So if Saturday was an excellent day (and it was), Sunday was less so, but a nice relaxing day for all that. We took in Mass at 11 - Kuba has his First Communion in May, so there is preparation to do for that. Then lunch and an afternoon watching football on tv, and then a couple of movies for the kids. And an early night - school Monday is an early start for Kuba.
It was a good weekend, and I look forward to repeating it soon. Living in Warsaw - wouldn't change it.
Monday, 17 March 2014
Sometimes I wish we had a bigger apartment.
At 60 sq/m or thereabouts it’s a little on the small side, for a growing family. I love it, it’s my home, it’s warm and comfortable and well equipped, and I’m very happy here. But still……it would be nice to have a bit more elbow room.
For a start, the kids will soon need – and want – their own rooms, their own space. They’re happy enough sharing still, but it’s getting pretty crowded in there, with the bunk beds, one chest of clothes and some book shelves taking up one wall, and a set of tall glass-doored cupboards with drawers, full of toys and puzzles and clothes, taking up the other. More toys and puzzles are stacked ceiling high on top of them. There is a desk under the window that Kuba uses for homework and such, and a little coffee table squeezed between the beds and the chest that Ally uses (and that will be too small to be practical for her very soon). Not a lot of space for anything else – even the window ledge is full They’re already having the odd space spat, and it will only get worse.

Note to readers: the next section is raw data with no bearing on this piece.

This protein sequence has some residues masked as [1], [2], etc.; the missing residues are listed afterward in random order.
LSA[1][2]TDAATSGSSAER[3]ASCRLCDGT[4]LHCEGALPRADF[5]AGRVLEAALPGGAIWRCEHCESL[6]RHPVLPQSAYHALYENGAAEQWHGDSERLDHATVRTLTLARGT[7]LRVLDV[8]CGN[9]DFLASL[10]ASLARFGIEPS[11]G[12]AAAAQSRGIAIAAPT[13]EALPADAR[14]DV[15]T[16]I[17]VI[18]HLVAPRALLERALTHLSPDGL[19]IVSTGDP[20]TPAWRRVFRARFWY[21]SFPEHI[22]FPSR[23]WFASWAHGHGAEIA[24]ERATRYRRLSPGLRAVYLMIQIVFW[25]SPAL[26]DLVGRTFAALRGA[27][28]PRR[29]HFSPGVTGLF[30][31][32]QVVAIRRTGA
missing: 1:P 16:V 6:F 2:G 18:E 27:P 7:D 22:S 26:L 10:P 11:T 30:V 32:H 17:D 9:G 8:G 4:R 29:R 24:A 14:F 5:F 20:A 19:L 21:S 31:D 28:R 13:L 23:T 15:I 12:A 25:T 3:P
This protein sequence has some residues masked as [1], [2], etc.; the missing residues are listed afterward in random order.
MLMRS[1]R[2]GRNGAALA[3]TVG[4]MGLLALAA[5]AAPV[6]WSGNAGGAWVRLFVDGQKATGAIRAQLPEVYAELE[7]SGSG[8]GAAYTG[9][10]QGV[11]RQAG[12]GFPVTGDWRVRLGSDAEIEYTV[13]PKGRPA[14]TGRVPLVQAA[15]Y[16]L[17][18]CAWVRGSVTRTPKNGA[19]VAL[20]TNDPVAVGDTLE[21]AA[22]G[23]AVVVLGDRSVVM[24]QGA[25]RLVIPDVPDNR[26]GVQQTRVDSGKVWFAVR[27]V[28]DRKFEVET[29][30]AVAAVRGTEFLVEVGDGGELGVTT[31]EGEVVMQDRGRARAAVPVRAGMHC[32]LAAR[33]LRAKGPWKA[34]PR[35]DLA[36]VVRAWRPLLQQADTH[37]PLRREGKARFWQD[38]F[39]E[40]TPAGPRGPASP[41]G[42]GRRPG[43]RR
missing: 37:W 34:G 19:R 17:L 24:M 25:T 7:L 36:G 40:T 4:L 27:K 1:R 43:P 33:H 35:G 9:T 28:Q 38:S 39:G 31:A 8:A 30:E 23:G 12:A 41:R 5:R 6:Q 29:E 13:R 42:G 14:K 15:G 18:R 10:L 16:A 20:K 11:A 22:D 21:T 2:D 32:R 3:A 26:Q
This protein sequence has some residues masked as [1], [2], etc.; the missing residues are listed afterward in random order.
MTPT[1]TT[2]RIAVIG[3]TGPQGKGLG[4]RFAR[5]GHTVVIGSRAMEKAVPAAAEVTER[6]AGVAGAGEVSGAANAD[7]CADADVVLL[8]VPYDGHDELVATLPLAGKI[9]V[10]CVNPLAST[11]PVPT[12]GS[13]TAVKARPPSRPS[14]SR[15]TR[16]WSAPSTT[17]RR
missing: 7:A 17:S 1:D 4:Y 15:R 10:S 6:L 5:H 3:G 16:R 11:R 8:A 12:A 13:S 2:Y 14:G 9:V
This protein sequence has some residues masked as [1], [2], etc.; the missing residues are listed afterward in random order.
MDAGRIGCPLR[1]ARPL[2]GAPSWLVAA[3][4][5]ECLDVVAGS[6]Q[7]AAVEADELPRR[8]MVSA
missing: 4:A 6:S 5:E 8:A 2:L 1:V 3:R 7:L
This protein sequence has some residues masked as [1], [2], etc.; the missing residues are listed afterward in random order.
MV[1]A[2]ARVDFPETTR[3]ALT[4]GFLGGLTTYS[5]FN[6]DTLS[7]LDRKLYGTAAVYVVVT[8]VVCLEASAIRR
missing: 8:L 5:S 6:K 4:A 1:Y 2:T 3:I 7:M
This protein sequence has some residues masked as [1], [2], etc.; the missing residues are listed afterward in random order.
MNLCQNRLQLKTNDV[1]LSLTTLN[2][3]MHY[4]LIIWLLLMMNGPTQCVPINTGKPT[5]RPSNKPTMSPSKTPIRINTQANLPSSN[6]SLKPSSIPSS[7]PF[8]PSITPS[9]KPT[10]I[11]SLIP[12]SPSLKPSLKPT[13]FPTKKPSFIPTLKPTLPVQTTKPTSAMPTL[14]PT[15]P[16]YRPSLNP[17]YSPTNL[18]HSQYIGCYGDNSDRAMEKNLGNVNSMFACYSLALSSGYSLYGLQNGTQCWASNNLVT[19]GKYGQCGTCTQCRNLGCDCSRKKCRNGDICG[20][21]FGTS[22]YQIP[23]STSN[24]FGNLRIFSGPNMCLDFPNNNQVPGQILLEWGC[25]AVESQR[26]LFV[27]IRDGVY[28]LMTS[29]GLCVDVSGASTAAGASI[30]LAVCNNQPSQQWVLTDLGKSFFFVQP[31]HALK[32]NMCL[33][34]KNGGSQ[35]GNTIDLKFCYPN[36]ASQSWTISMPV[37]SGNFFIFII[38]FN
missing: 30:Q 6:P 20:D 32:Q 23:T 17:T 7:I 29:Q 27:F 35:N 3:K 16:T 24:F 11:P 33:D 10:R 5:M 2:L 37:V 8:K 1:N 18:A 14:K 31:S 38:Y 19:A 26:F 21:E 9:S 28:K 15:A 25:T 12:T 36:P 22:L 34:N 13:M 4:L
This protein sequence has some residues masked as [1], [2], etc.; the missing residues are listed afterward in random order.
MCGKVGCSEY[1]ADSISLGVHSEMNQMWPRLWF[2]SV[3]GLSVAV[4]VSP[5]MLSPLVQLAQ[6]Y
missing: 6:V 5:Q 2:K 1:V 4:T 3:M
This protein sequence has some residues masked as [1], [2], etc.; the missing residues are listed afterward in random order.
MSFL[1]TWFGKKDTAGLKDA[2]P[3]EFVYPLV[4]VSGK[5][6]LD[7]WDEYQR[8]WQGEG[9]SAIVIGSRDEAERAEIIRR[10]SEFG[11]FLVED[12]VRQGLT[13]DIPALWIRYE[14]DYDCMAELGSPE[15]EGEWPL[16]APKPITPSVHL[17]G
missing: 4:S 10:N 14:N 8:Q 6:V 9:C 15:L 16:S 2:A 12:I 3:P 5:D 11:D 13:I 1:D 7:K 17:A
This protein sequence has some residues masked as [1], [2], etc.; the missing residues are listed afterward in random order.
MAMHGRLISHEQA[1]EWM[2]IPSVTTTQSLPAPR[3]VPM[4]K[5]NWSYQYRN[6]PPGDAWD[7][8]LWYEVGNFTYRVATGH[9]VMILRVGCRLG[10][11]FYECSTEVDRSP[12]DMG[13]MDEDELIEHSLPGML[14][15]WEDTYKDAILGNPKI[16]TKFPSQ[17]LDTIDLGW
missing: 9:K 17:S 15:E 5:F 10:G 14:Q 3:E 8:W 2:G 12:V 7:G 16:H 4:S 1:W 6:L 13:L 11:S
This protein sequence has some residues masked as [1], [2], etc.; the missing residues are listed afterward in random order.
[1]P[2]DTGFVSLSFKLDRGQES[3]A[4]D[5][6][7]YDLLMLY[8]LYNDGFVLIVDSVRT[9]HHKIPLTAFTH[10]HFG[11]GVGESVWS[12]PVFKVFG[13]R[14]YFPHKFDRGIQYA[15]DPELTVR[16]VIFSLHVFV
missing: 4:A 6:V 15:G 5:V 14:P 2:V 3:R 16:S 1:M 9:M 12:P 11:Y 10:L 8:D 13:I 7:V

Our room too is very comfortable, with a good range of fitted wardrobes, some shelf space and a big comfy bed. But when I’m working from home, as now, I add a little garden table that’s just big enough to take my laptop, mouse pad and a couple of books, and a stool to sit on, and that’s half the remaining space gone. Right now too I have two clothes airers full of drying laundry in here, so it’s like an obstacle course – especially getting to my cupboard for clothes.